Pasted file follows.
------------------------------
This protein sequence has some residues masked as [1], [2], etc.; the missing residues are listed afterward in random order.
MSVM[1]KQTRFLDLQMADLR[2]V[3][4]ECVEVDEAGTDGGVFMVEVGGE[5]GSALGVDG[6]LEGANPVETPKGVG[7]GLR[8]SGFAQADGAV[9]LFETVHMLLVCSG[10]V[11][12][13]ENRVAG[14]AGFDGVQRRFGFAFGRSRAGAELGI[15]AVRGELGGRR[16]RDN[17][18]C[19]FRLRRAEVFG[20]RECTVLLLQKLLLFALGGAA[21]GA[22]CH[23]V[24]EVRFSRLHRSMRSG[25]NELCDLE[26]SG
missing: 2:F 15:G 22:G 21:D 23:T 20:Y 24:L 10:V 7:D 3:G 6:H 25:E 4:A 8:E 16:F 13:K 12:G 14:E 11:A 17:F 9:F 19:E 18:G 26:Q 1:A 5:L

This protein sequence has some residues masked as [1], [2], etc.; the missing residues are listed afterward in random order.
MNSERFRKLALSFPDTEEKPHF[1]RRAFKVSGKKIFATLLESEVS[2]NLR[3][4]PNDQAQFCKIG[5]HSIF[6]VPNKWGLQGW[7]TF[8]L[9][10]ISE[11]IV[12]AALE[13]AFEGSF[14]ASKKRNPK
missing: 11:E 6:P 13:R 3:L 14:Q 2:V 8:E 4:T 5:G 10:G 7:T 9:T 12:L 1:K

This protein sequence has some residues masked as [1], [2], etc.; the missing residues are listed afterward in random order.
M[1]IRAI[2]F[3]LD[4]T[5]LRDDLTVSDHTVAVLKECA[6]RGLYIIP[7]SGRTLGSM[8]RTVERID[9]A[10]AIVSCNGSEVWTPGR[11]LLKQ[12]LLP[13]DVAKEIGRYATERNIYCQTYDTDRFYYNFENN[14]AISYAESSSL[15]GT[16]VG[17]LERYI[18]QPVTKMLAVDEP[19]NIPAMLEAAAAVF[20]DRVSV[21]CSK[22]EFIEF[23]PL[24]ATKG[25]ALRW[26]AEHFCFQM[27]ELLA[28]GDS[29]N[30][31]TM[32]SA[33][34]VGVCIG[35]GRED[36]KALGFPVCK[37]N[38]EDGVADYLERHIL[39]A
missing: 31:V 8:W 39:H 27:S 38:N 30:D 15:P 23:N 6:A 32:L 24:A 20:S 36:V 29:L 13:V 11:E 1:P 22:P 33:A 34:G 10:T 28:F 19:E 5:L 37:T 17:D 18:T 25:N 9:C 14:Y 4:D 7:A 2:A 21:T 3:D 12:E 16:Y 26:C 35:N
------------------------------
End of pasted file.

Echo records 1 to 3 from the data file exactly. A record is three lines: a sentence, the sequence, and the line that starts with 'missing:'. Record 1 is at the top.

This protein sequence has some residues masked as [1], [2], etc.; the missing residues are listed afterward in random order.
MSVM[1]KQTRFLDLQMADLR[2]V[3][4]ECVEVDEAGTDGGVFMVEVGGE[5]GSALGVDG[6]LEGANPVETPKGVG[7]GLR[8]SGFAQADGAV[9]LFETVHMLLVCSG[10]V[11][12][13]ENRVAG[14]AGFDGVQRRFGFAFGRSRAGAELGI[15]AVRGELGGRR[16]RDN[17][18]C[19]FRLRRAEVFG[20]RECTVLLLQKLLLFALGGAA[21]GA[22]CH[23]V[24]EVRFSRLHRSMRSG[25]NELCDLE[26]SG
missing: 2:F 15:G 22:G 21:D 23:T 20:Y 24:L 10:V 7:D 3:G 6:H 25:E 4:A 8:E 16:F 13:K 12:G 14:E 11:A 17:F 9:F 19:E 18:G 26:Q 1:A 5:L

This protein sequence has some residues masked as [1], [2], etc.; the missing residues are listed afterward in random order.
MNSERFRKLALSFPDTEEKPHF[1]RRAFKVSGKKIFATLLESEVS[2]NLR[3][4]PNDQAQFCKIG[5]HSIF[6]VPNKWGLQGW[7]TF[8]L[9][10]ISE[11]IV[12]AALE[13]AFEGSF[14]ASKKRNPK
missing: 11:E 6:P 13:R 3:L 14:Q 2:V 8:E 4:T 5:G 10:G 7:T 9:T 12:L 1:K

This protein sequence has some residues masked as [1], [2], etc.; the missing residues are listed afterward in random order.
M[1]IRAI[2]F[3]LD[4]T[5]LRDDLTVSDHTVAVLKECA[6]RGLYIIP[7]SGRTLGSM[8]RTVERID[9]A[10]AIVSCNGSEVWTPGR[11]LLKQ[12]LLP[13]DVAKEIGRYATERNIYCQTYDTDRFYYNFENN[14]AISYAESSSL[15]GT[16]VG[17]LERYI[18]QPVTKMLAVDEP[19]NIPAMLEAAAAVF[20]DRVSV[21]CSK[22]EFIEF[23]PL[24]ATKG[25]ALRW[26]AEHFCFQM[27]ELLA[28]GDS[29]N[30][31]TM[32]SA[33][34]VGVCIG[35]GRED[36]KALGFPVCK[37]N[38]EDGVADYLERHIL[39]A
missing: 31:V 8:W 39:H 27:S 38:N 30:D 15:P 23:N 6:A 32:L 24:A 20:S 36:V 29:L 13:V 11:E 1:P 22:P 33:A 34:G 10:T 28:F 19:E 5:L 37:T 17:D 18:T 25:N 9:C 14:Y 4:D 7:A 2:A 21:T 3:D 12:E 16:Y 26:C 35:N